Rossini Stabat Mater
Netrebko; Santa Cecilia Orchestra & Choir / Pappano
Go back in time to Gramophones past and you’ll find that Rossini’s Stabat mater was once a great deal less well known than it is now (“as unexpected a work as you can find from an opera composer”, said the magazine back in 1964 on the appearance of Karl Forster’s recording). Not that it is exactly a household work now – although surely the tenor’s catchy “Cujus animam” could be whistled in every household, even if the whistler wasn’t sure what he or she was whistling.
But Antonio Pappano’s superb recording – immediately dubbed in Gramophone by Richard Osborne as the work’s finest yet – shows us that this is perhaps not such a surprising creation from an opera composer. He treats it as a series of beautifully and sharply delineated sound-paintings. Each movement has its tinta, each vocal section its character. It’s a deeply compelling approach and one in which Pappano is abetted by his Santa Cecilia Chorus and Orchestra playing out of their skins for him (though fans of the same team’s recent Verdi Requiem will have come to expect that). The soloists are a top-notch bunch and blend beautifully – in particular Joyce DiDonato and Anna Netrebko who, because they usually record for rival labels, aren’t often heard together. It turns out they’re a match made in heaven.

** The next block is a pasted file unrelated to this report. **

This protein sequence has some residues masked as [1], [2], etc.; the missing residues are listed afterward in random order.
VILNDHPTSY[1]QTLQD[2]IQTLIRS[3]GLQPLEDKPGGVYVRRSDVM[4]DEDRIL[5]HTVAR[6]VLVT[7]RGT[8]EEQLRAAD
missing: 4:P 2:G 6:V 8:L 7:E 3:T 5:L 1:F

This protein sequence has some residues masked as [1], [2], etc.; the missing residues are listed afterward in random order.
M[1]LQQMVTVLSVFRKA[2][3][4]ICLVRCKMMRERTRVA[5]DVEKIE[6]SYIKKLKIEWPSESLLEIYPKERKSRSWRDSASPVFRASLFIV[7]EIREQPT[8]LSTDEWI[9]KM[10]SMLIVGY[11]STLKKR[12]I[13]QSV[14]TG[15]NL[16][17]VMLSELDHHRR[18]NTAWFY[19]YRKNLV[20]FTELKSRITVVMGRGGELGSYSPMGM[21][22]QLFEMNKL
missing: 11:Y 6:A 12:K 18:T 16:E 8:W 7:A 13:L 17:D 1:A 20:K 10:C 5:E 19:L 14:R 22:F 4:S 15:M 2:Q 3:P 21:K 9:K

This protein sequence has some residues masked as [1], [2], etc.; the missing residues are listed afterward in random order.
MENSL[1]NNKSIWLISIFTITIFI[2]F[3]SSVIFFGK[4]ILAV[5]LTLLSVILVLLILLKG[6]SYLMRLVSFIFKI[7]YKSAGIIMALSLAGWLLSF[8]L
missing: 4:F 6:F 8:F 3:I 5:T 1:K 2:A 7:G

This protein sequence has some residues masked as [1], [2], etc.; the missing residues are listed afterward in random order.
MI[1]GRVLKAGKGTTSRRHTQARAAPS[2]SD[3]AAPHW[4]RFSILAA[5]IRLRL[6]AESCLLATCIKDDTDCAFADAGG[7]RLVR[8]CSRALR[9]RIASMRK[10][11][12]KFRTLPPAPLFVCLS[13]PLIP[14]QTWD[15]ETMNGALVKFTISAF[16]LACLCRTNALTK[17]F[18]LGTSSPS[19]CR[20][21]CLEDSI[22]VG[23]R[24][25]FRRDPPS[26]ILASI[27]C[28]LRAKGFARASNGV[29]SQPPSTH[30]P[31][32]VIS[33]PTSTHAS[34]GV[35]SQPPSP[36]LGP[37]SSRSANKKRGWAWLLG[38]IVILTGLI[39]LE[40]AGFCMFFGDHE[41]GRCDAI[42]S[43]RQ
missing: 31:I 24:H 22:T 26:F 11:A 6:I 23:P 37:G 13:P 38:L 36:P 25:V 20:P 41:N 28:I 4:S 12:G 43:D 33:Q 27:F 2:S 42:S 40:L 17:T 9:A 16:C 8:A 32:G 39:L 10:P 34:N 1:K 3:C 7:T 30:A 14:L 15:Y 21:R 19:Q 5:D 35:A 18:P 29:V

And tenor Lawrence Brownlee, all too rarely showcased on record, will have done his reputation no end of good with this finely, sensitively modulated showing. Pappano followed this with a complete William Tell, also for EMI. It’s exciting to wonder what might be next, if he can muster the cast: a Viaggio a Reims, perhaps? One dares to dream. James Inverne